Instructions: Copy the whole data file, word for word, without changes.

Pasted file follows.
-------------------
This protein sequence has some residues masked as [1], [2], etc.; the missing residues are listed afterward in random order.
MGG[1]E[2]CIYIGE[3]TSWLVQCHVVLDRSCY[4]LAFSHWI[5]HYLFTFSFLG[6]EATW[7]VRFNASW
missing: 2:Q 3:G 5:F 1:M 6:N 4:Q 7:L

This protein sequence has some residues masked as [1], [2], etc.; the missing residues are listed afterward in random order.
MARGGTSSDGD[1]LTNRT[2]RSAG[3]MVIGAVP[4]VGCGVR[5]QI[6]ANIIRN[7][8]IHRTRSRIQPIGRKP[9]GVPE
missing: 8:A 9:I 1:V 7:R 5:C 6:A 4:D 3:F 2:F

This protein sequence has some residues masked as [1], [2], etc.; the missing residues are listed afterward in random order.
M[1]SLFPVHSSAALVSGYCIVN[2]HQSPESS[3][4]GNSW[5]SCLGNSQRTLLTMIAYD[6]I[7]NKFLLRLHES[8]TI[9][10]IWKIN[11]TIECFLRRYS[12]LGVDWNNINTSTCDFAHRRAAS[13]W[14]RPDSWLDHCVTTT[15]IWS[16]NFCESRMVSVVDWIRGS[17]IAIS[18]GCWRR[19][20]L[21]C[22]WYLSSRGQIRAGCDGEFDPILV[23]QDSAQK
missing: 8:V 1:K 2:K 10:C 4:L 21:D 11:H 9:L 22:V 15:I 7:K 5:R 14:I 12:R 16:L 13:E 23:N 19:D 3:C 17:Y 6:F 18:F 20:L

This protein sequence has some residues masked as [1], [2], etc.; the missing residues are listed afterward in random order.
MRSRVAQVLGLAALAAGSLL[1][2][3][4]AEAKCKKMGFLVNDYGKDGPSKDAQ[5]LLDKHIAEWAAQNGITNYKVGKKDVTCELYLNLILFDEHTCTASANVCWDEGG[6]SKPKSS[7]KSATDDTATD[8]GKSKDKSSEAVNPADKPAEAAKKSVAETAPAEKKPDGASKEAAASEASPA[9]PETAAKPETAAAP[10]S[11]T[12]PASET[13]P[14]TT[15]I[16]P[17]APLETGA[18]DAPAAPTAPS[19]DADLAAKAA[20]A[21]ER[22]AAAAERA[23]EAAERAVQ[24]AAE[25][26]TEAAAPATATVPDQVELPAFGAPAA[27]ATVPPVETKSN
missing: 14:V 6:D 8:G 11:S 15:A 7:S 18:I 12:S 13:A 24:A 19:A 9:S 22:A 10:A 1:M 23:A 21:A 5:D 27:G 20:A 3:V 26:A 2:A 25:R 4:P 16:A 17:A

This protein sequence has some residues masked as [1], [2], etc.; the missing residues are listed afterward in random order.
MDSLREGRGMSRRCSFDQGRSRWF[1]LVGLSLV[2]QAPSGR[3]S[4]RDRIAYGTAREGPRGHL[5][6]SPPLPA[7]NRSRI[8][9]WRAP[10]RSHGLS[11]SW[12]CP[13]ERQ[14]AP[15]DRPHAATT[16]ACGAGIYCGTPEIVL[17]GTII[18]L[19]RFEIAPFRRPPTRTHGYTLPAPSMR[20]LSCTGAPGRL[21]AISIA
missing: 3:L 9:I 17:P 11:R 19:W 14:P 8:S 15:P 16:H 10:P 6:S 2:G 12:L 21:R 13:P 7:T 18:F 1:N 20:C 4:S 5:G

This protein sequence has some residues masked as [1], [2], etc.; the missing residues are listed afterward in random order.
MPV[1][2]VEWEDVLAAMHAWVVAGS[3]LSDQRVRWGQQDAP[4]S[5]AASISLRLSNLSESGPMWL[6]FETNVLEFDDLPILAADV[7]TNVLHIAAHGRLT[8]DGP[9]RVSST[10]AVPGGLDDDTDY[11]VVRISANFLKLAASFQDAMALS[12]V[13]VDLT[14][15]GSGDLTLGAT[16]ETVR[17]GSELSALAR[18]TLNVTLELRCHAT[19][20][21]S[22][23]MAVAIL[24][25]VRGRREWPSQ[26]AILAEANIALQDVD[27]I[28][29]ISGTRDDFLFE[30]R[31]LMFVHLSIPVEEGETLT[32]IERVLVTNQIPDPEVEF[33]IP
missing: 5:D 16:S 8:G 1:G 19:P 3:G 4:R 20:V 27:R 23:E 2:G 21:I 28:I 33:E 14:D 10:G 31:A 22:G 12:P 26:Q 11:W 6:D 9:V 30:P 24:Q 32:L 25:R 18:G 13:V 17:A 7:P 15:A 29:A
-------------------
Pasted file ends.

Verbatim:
This protein sequence has some residues masked as [1], [2], etc.; the missing residues are listed afterward in random order.
MGG[1]E[2]CIYIGE[3]TSWLVQCHVVLDRSCY[4]LAFSHWI[5]HYLFTFSFLG[6]EATW[7]VRFNASW
missing: 2:Q 3:G 5:F 1:M 6:N 4:Q 7:L

This protein sequence has some residues masked as [1], [2], etc.; the missing residues are listed afterward in random order.
MARGGTSSDGD[1]LTNRT[2]RSAG[3]MVIGAVP[4]VGCGVR[5]QI[6]ANIIRN[7][8]IHRTRSRIQPIGRKP[9]GVPE
missing: 8:A 9:I 1:V 7:R 5:C 6:A 4:D 3:F 2:F

This protein sequence has some residues masked as [1], [2], etc.; the missing residues are listed afterward in random order.
M[1]SLFPVHSSAALVSGYCIVN[2]HQSPESS[3][4]GNSW[5]SCLGNSQRTLLTMIAYD[6]I[7]NKFLLRLHES[8]TI[9][10]IWKIN[11]TIECFLRRYS[12]LGVDWNNINTSTCDFAHRRAAS[13]W[14]RPDSWLDHCVTTT[15]IWS[16]NFCESRMVSVVDWIRGS[17]IAIS[18]GCWRR[19][20]L[21]C[22]WYLSSRGQIRAGCDGEFDPILV[23]QDSAQK
missing: 8:V 1:K 2:K 10:C 4:L 21:D 11:H 9:L 22:V 15:I 7:K 5:R 14:I 12:R 16:L 13:E 23:N 19:D 3:C 17:Y 6:F 18:F 20:L

This protein sequence has some residues masked as [1], [2], etc.; the missing residues are listed afterward in random order.
MRSRVAQVLGLAALAAGSLL[1][2][3][4]AEAKCKKMGFLVNDYGKDGPSKDAQ[5]LLDKHIAEWAAQNGITNYKVGKKDVTCELYLNLILFDEHTCTASANVCWDEGG[6]SKPKSS[7]KSATDDTATD[8]GKSKDKSSEAVNPADKPAEAAKKSVAETAPAEKKPDGASKEAAASEASPA[9]PETAAKPETAAAP[10]S[11]T[12]PASET[13]P[14]TT[15]I[16]P[17]APLETGA[18]DAPAAPTAPS[19]DADLAAKAA[20]A[21]ER[22]AAAAERA[23]EAAERAVQ[24]AAE[25][26]TEAAAPATATVPDQVELPAFGAPAA[27]ATVPPVETKSN
missing: 14:V 6:D 8:G 11:S 15:A 7:S 18:I 12:S 13:A 24:A 19:A 9:S 22:A 10:A 1:M 23:A 21:A 5:D 27:G 20:A 3:V 26:A 2:A 25:R 4:P 16:A 17:A

This protein sequence has some residues masked as [1], [2], etc.; the missing residues are listed afterward in random order.
MDSLREGRGMSRRCSFDQGRSRWF[1]LVGLSLV[2]QAPSGR[3]S[4]RDRIAYGTAREGPRGHL[5][6]SPPLPA[7]NRSRI[8][9]WRAP[10]RSHGLS[11]SW[12]CP[13]ERQ[14]AP[15]DRPHAATT[16]ACGAGIYCGTPEIVL[17]GTII[18]L[19]RFEIAPFRRPPTRTHGYTLPAPSMR[20]LSCTGAPGRL[21]AISIA
missing: 3:L 9:I 17:P 11:R 19:W 14:P 8:S 15:P 16:H 10:P 6:S 2:G 12:L 21:R 13:P 7:T 18:F 1:N 20:C 4:S 5:G

This protein sequence has some residues masked as [1], [2], etc.; the missing residues are listed afterward in random order.
MPV[1][2]VEWEDVLAAMHAWVVAGS[3]LSDQRVRWGQQDAP[4]S[5]AASISLRLSNLSESGPMWL[6]FETNVLEFDDLPILAADV[7]TNVLHIAAHGRLT[8]DGP[9]RVSST[10]AVPGGLDDDTDY[11]VVRISANFLKLAASFQDAMALS[12]V[13]VDLT[14][15]GSGDLTLGAT[16]ETVR[17]GSELSALAR[18]TLNVTLELRCHAT[19][20][21]S[22][23]MAVAIL[24][25]VRGRREWPSQ[26]AILAEANIALQDVD[27]I[28][29]ISGTRDDFLFE[30]R[31]LMFVHLSIPVEEGETLT[32]IERVLVTNQIPDPEVEF[33]IP
missing: 5:D 16:S 8:G 1:G 19:P 3:G 4:R 20:V 27:R 23:E 2:G 21:I 28:I 33:E 14:D 10:G 31:A 22:G 12:P 26:Q 11:W 6:D 9:V 30:P 24:Q 32:L 25:R 18:G 13:V 17:A 7:P 15:A 29:A